Case Studies

The Not-So-Obvious Edge The Not-So-Obvious Edge

Rapid Response

The Not-So-Obvious Edge

Successful global financial firms are always looking for an edge. Having an edge in the market and over their competitors means they can improve performance and drive value for themselves and for their clients.

Rapid Response

The Not-So-Obvious Edge

Successful global financial firms are always looking for an edge. Having an edge in the market and over their competitors means they can improve performance and drive value for themselves and for their clients.

It’s why we enjoy working with them: Atlas’s team of expert analysts are constantly looking for newer, better, and untapped sources of news to deliver that edge. But sometimes that edge isn’t an obvious one, and that’s when our analysts’ true value is realized.

One of our largest clients trusts our analysts with advance notice of deals and announcements, allowing us to dynamically manage resources, and step up to a full war-footing to ensure absolutely nothing is missed during those crucial first few hours. But that always-on approach can pay dividends elsewhere. Our analysts were able to capture and flag the first rumblings of a large protest planned against our client. The client was unaware of the conversation—it hadn’t made its way to more mainstream outlets. But Atlas’s diligence meant our client was informed and could act with the speed and agility needed to neutralize coverage that would have proved quite damaging to their reputation and their bottom-line.

A not-so-obvious edge that proved rather necessary.

Rooting Out Fake News Rooting Out Fake News

Investigative Analysis

Rooting Out Fake News

The rise of fake news is one of the remarkable growth stories of the past decade. Just a few years ago, the phrase was meaningless. Today, according to multiple surveys, it is seen as a greater problem than climate change or terrorism.

Investigative Analysis

Rooting Out Fake News

The rise of fake news is one of the remarkable growth stories of the past decade. Just a few years ago, the phrase was meaningless. Today, according to multiple surveys, it is seen as a greater problem than climate change or terrorism.

But remarkable as that may seem, it’s not actually what’s most interesting. We all have deeply divergent views about fake news and different responses to it, which suggest that emphasis on misinformation could run the risk of making people even less well informed. More than making people believe false things, the rise of fake news is making it harder for people to see the truth.

That’s where our analysts can—and often do—play a critical role. For many of our clients, cutting through the noise of what’s real and what’s fake on social media can mean the difference between success and failure. Especially when rumors about a foreign leader are spread across social media, whether or not to trust the news and how and when to respond can impact closely guarded alliances.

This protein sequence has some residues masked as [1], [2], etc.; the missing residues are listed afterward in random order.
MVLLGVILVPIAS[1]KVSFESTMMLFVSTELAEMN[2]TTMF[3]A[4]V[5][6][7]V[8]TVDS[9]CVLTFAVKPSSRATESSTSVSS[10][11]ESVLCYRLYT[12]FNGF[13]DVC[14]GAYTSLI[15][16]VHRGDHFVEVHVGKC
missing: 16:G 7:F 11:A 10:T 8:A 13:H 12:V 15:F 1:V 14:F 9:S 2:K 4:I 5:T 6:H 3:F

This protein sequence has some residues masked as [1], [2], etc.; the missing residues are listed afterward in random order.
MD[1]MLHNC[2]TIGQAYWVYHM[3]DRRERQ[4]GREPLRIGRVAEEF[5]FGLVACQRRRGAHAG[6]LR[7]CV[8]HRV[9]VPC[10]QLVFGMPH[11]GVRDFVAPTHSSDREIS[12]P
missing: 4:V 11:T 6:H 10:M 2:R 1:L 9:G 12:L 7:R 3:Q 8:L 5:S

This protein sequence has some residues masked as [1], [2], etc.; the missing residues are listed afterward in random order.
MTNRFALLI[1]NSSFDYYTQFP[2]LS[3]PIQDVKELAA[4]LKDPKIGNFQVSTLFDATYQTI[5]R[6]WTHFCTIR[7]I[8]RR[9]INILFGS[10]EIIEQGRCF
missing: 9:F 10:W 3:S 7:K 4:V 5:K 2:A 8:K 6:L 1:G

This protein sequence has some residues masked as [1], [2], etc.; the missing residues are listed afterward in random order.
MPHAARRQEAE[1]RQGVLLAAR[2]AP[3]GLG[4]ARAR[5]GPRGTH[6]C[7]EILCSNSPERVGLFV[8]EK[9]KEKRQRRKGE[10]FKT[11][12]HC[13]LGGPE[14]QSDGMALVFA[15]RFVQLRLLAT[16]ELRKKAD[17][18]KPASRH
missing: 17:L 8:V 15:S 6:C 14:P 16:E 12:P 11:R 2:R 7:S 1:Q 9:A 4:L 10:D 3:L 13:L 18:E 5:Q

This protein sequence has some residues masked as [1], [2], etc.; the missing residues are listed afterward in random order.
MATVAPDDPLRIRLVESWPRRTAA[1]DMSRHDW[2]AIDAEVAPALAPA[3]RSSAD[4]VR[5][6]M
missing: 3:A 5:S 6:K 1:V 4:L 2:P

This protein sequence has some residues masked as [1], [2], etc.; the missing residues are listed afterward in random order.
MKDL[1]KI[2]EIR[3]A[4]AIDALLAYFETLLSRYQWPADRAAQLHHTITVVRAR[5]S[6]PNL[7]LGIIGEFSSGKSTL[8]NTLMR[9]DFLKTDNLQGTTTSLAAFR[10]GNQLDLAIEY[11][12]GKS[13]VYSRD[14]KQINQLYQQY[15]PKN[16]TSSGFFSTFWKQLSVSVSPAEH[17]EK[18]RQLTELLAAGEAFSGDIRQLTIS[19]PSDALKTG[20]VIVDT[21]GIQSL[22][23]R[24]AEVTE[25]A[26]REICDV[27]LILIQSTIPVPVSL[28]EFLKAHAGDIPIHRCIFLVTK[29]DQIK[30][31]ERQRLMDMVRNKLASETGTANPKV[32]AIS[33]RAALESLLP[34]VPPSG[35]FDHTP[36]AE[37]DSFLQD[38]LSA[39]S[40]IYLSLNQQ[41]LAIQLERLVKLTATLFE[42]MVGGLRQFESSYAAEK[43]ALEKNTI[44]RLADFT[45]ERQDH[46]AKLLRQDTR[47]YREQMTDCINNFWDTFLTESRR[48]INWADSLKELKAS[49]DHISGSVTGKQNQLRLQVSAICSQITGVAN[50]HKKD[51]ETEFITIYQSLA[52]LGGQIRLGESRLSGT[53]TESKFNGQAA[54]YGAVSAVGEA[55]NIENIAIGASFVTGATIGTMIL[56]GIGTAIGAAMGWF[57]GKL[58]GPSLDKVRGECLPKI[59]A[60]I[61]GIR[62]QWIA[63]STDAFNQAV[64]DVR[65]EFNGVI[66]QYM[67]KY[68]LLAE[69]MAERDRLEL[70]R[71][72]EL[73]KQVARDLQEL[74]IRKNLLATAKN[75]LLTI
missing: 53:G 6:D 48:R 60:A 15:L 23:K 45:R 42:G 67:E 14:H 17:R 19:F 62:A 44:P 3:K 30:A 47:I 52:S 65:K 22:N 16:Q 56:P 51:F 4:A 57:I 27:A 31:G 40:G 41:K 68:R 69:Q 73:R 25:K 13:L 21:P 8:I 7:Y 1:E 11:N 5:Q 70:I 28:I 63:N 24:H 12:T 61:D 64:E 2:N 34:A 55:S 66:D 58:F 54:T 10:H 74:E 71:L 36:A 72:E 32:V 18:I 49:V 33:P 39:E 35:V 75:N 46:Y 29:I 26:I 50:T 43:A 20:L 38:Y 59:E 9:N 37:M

That was the case for one of Atlas’s clients. Our team of analysts informed them of rumors about one of their regional allies and provided evidence that those propagating the rumors were, in fact, bogus actors. As a result, the client was able to help end the speculation and was seen as a true partner to the rumored ally.

Beating the News Beating the News

Speed and Agility

Beating the News

While it’s true the relentless news landscape of micro scoops can swallow up even the most reputable news organizations and journalists, for our clients those micro scoops are of huge importance. Even if its news that everyone will eventually find out about later, knowing the news before anyone else is as good as gold.

Speed and Agility

Beating the News

While it’s true the relentless news landscape of micro scoops can swallow up even the most reputable news organizations and journalists, for our clients those micro scoops are of huge importance. Even if its news that everyone will eventually find out about later, knowing the news before anyone else is as good as gold.

Our U.K. analysts know this well. Each of them spent years in and around Westminster, having become experts on the key players and having fully grasped the cadence and rhythms of Whitehall better than even the most seasoned MPs. As a result, they’re uniquely skilled at recognizing trends and making predictions. In fact, they’ve correctly predicted the departures of scores of government officials well in advance of the major news sources.

This ability to beat the news has proven beneficial to those who subscribe to our U.K. political dashboard. Like them, our team of analysts once combed through clip after clip churned out by algorithms to catch or keep an edge. Frustrated by the inefficiency, and bothered by all the moments that were missed, we knew there had to be a better way. That’s when we realized we didn’t need media monitoring; we needed a war room—we needed a smarter algorithm coupled with smart people.

That’s what speed and agility deliver: micro scoops that help our clients stay ahead of the news.